Representative Gerry Connolly (D-VA 11th) is one of those politicians who really frustrates me because he seems to vacillate between a likable clear-headed pragmatism and an out-of-touch bureaucratic irrelevancy. When I lived in Fairfax County and he was the Chairman of the Fairfax County Board of Supervisors, I could never decide whether I loved or hated how he led the county.
His interview with Federal News Radio about the United States Postal Service (USPS) illustrates this nicely. He rightfully points out that USPS has been made to overpay 75 billion dollars in retirement system payments, which needs to be remedied, and further says that cutting service and raising prices will be counterproductive. “By reducing service and raising rates, they put themselves on a death spiral. . . .It is an important niche that the Postal Service actually has, so instead of reducing service from six to five days a week, the Postal Service ought to be looking at a 24-hour model like the competition.”
But Connolly quickly abandons this beautiful, rational, logical train of thought and says that USPS should build on its strength of package delivery. What? Has Representative Connolly ever sent or received a package via the USPS? It costs about the same as UPS or FedEx but you don’t get any guaranteed date of delivery and you don’t get any kind of tracking (despite their claims to the contrary). The ‘tracking’ is a real insult since they say they do package tracking but they just . . . don’t. You’re lucky if they scan it once along its cross-country journey; usually you don’t even get one errant update along the way.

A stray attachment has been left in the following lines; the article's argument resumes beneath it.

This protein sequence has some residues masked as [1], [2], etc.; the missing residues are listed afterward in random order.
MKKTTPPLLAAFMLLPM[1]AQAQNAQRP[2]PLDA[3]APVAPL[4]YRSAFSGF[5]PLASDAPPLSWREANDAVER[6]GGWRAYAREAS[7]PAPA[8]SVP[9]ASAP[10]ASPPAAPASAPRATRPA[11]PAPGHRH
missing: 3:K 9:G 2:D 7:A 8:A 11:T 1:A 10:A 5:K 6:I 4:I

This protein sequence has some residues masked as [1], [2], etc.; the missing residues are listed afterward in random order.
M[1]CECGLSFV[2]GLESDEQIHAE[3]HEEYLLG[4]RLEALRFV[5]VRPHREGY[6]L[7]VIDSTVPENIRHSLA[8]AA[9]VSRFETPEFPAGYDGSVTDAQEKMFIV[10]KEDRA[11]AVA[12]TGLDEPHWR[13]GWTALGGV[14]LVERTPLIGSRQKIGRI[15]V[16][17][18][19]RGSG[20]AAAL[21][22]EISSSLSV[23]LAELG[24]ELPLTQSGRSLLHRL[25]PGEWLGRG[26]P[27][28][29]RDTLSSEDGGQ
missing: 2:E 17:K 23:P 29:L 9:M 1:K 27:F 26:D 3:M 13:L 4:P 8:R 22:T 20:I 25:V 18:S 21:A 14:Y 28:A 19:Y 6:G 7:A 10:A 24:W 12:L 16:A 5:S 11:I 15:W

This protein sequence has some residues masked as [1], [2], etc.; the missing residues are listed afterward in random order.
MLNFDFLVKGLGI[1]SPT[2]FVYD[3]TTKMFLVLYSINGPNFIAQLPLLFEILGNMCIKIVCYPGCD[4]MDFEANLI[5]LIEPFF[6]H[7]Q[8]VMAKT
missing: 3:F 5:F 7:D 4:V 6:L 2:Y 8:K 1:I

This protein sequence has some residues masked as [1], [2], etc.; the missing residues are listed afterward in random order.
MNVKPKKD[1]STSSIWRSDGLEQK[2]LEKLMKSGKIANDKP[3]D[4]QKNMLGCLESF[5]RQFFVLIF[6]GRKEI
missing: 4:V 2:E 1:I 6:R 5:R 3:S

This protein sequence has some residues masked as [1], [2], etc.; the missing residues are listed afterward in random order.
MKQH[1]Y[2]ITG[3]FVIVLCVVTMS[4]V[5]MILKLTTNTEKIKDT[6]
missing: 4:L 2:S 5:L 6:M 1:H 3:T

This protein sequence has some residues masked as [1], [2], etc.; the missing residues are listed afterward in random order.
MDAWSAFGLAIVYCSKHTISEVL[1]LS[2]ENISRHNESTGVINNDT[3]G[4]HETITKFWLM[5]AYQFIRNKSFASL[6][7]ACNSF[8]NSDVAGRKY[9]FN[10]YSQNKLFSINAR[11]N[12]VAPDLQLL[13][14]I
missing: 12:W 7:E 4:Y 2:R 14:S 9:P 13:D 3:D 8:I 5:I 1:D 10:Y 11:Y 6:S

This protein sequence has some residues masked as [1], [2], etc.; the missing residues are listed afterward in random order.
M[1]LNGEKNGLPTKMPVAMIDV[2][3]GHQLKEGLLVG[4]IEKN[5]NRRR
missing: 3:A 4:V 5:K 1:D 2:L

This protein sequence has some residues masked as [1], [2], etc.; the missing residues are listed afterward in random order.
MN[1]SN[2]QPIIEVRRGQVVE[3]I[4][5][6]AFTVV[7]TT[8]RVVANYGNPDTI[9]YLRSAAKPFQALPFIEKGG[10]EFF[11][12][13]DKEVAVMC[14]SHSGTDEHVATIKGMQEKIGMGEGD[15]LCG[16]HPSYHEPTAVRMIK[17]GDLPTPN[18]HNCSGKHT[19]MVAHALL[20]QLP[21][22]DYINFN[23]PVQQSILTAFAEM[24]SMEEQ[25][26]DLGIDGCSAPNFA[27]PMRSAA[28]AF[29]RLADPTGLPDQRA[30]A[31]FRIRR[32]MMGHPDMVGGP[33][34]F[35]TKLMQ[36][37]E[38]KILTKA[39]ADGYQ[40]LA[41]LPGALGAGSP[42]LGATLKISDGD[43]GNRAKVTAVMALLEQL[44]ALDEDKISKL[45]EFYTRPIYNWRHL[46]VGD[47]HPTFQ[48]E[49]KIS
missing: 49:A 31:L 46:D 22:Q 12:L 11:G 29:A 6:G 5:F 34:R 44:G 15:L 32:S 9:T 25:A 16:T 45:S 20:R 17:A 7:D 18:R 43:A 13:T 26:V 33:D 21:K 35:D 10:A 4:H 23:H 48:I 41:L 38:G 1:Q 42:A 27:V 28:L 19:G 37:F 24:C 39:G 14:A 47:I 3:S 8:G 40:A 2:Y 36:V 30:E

Why is USPS package shipping doing well? Easy. Amazon.com uses USPS exclusively now for their free ‘Super Saver’ shipping. I’ll bet Amazon.com alone accounts for the increase over the last several years and, if USPS prices go up and service somehow gets worse, I wouldn’t expect Amazon.com to stick around. Putting Connolly’s blather about package delivery aside, he’s definitely right about one thing: “I think we have to re-imagine the Postal Service.”